An interdisciplinary research centre dedicated to exploring the fascinating, multi-faceted concept of 'gender'.

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About us

As an interdisciplinary centre, the Centre for Gender Studies aims to encourage and develop diverse understanding concerning the social category of gender as well as its intersection with other social categories such as age, class, ethnicity, nationality, race, religion and sexuality.

This is evidenced in our research seminar series, which are open to the public, and in our conferences, which host prominent figures in the field and showcase recent advances in gender studies. Recent events have focussed on the relationship between women and death, the gendered impact of triggering Article 50, and the relationship between gender, space and place. To find out more, see below.

The University of Winchester, in particular the Centre for Gender Studies, plays a key role in Hampshire Pride, an annual series of events that provides a space for all of Hampshire to get together and celebrate the Lesbian, Gay, Bisexual, Transgender (LGBT) community. In 2016 the CGS organised a series of fascinating lectures and a symposium as part of Hampshire Pride.

Contact the Centre for Gender Studies

News and events


Beating the odds: The classed and gendered transitions of males into and through Higher Education

Wednesday 17 March 2021, 13.30 - 15.00

The Universities of Portsmouth and Winchester are proud to co-host this webinar, which will afford participants an opportunity to explore the role that social class and gender play in the educational transitions of males into and through Higher Education. Portsmouth's Dr Alex Blower will focus on 'Into HE', and Winchester's Dr Craig Johnston on 'Through HE'.

Click here to register for the webinar 'The classed and gendered transitions of males into and through Higher Education'.

Latest News

July 2020

Pram Power: Winchester sociologist highlights role of mothers in political protests

Research by Dr Ulrike Ziemer, Senior Lecturer in Sociology, into gender aspects of the 2018 Armenian 'Velvet Uprising' has been featured in an article in the New York Times on the role of mothers in protests against police violence.

In Armenia, Dr Ziemer writes in her chapter in Women's everyday lives in war and peace in the South Caucasus, her recent edited volume about the uprising, “mothers are symbolic to the nation and, to some extent, have immunity in protests. If police would have touched mothers with their children in prams during the protests, that would have brought shame on them individually, but also on the state apparatus they represent.” 

Read the New York Times article on the role of mothers in protests against political violence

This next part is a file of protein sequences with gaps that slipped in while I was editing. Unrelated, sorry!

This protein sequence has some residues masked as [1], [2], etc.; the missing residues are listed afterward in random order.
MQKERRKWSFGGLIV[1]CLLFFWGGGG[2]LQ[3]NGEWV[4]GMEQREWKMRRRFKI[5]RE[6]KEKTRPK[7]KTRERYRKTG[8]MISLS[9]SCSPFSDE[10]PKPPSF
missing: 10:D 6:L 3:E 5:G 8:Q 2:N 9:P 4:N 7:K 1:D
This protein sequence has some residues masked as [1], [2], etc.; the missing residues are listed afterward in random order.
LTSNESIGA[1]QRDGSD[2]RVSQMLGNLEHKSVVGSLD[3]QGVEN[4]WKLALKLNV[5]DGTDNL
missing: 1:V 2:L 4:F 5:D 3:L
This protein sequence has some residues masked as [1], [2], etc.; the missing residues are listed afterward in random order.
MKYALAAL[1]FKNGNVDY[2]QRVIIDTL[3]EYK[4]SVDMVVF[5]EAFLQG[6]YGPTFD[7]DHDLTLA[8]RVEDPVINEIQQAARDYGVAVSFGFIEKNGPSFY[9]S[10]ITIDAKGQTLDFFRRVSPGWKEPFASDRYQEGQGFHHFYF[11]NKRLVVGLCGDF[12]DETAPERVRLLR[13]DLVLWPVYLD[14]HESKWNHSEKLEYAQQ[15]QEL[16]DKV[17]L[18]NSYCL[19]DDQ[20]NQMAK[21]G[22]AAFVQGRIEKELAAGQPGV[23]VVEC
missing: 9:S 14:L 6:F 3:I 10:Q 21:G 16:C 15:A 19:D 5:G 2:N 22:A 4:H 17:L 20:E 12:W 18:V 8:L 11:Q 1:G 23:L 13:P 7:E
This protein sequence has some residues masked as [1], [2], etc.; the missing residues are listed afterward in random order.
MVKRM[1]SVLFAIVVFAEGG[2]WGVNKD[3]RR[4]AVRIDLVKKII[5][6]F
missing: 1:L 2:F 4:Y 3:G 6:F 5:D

Find out more about Dr Ulrike Ziemer

Recent events

4-6 Jan. 2019: Geographies of Gender: An Interdisciplinary Conference on Gender, Space & Place

The spatial turn has led to significant revisions as scholars note how gender roles and identities are constructed along spatial lines, and the importance of place to experiences of the individual. This conference sought to explore this from all disciplines, across all periods and locations. Keynote speaker: Prof. Lucy Robinson, Professor of Collaborative History, University of Sussex.

Areas of interest included:

  • Individual agency and the negotiation of space
  • Locality, place, identity and community
  • The home, the workplace, and places of leisure
  • The rural and urban experience
  • Material and digital spaces
  • Bodies and representation
  • Resistance, politics and transgression
  • Gender and globalisation
  • Intersectionality and the public sphere


In 2018, CGS Convener Dr Sian Edwards launched her book Youth Movements, Citizenship and the English Countryside: Creating Good Citizens, 1930-1960. Based on Dr Edwards' PhD research, it explored the centrality of the countryside in the training of British youth organisations in the mid-twentieth century.


In 2017, CGS members hosted the interdisciplinary Death and the Maiden conference, which focussed on the relationship between women and death. Among the contributors were scholars, death doulas, scientists, morticians, game developers, museum professionals, artists, anthropologists and activists, to name but a few. The aim was for contributors and audience to confront this often challenging topic through science, literature, art, first person narratives, culture, history and current events, through a series of talks, workshops, discussions, exhibitions and more. Find out more.